Binance mega-fine fits go-big-or-go-home vibe

Binance mega-fine fits go-big-or-go-home vibe

by Reuters News Service
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Cryptocurrency is a precocious industry, in its lows as well as its highs. So it makes sense that Binance, the world’s largest crypto exchange, has agreed to pay a $4.3 billion fine for anti-money laundering, effortlessly surpassing penalties paid by miscreant financial firms that have been around for more than a century longer.

Binance boss Changpeng Zhao, a kingpin of crypto and the man who precipitated the downfall of bankrupt rival FTX, pleaded personally guilty on Tuesday to criminal violations. Under Zhao, Binance knowingly facilitated the flow of hundreds of millions of dollars between US users and parties in sanctioned countries such as Iran and North Korea and enabled terrorist groups including Al Qaeda and a wing of Hamas to transfer funds through the platform, according to US officials.

There are smoking guns aplenty in the lengthy enforcement release – including the firm’s chief compliance officer’s call for “creative means” to break the rules over serving US customers, and a suggestion that doing business with Iran is best done “non-openly.”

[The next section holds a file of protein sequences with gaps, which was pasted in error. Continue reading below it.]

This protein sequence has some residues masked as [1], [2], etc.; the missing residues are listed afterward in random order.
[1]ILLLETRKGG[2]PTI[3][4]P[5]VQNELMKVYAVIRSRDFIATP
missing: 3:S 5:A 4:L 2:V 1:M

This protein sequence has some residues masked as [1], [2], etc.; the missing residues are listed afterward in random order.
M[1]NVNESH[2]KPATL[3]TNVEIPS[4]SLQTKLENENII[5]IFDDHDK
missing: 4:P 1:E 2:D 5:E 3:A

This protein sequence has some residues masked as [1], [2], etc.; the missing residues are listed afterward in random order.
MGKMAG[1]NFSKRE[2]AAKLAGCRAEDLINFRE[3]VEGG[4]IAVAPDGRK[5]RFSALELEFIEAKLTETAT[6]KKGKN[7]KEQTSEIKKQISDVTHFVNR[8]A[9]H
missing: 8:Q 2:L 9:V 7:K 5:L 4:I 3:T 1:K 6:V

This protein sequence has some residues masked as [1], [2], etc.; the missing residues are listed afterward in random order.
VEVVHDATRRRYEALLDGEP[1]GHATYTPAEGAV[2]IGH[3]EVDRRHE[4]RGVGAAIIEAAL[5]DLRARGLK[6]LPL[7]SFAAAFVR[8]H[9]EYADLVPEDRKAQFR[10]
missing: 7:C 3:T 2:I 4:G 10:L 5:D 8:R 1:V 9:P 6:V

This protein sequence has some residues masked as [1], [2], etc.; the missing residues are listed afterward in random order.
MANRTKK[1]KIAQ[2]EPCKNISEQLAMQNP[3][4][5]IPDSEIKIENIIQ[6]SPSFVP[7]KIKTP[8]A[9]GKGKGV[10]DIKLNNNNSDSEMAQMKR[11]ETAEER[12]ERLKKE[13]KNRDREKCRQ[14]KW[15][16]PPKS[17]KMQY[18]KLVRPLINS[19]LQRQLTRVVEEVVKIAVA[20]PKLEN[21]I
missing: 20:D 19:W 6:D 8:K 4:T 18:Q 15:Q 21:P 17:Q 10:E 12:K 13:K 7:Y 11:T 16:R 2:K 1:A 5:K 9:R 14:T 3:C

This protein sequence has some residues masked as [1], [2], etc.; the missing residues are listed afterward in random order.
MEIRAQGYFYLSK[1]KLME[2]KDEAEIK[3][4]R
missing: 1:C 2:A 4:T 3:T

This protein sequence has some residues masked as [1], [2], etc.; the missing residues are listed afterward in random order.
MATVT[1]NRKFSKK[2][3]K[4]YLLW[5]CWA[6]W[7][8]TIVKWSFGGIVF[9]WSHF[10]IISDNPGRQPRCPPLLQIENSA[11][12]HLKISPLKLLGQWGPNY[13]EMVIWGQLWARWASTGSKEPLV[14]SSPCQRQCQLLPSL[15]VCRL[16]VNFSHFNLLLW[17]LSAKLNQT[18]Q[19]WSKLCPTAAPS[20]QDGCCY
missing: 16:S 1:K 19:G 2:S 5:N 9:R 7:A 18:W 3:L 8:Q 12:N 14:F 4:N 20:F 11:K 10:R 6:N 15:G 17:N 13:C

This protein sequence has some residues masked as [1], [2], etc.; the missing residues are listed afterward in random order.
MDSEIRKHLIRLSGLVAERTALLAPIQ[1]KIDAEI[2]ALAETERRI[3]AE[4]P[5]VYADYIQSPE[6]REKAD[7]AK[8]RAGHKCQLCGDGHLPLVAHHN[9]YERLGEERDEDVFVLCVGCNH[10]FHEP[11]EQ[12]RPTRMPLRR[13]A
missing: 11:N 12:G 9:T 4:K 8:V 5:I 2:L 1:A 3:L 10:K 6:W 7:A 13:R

Six-year-old Binance isn’t just faster in racking up massive fines than other scandal-stricken companies, or more careless in its internal communications. It’s also being hit harder by government agencies keen to show they have crypto brought to heel. HSBC (HSBA.L), (0005.HK) in 2012 agreed to pay $1.9 billion for its role in facilitating drug cartels’ money laundering.

Goldman Sachs (GS.N)coughed up $2.9 billion in 2020 over charges it had bribed Malaysian government officials. Both snafus were serious enough to attract plenty of uncomfortable regulatory scrutiny for the centenarian companies, but neither firm lost its chief executive, even if Goldman boss David Solomon did take a temporary pay cut.

Binance’s mega-fine is at least in character for an industry known for going big. Crypto prices rose in spectacular fashion over the last bull market. After FTX founder Sam Bankman-Fried’s indictment last month and now a record fine for his biggest rival, the industry’s change in fortunes is looking similarly dramatic.

CONTEXT NEWS

Binance chief Changpeng Zhao stepped down and pleaded guilty to breaking US money-laundering laws as part of a $4.3 billion settlement announced on Nov. 21.

The US Treasury Department described the payments the company agreed to make to various government agencies as the “largest settlements in history.”

Binance is the world’s largest cryptocurrency exchange, which the Treasury estimates handles 60 per cent of centralized virtual currency spot trading.

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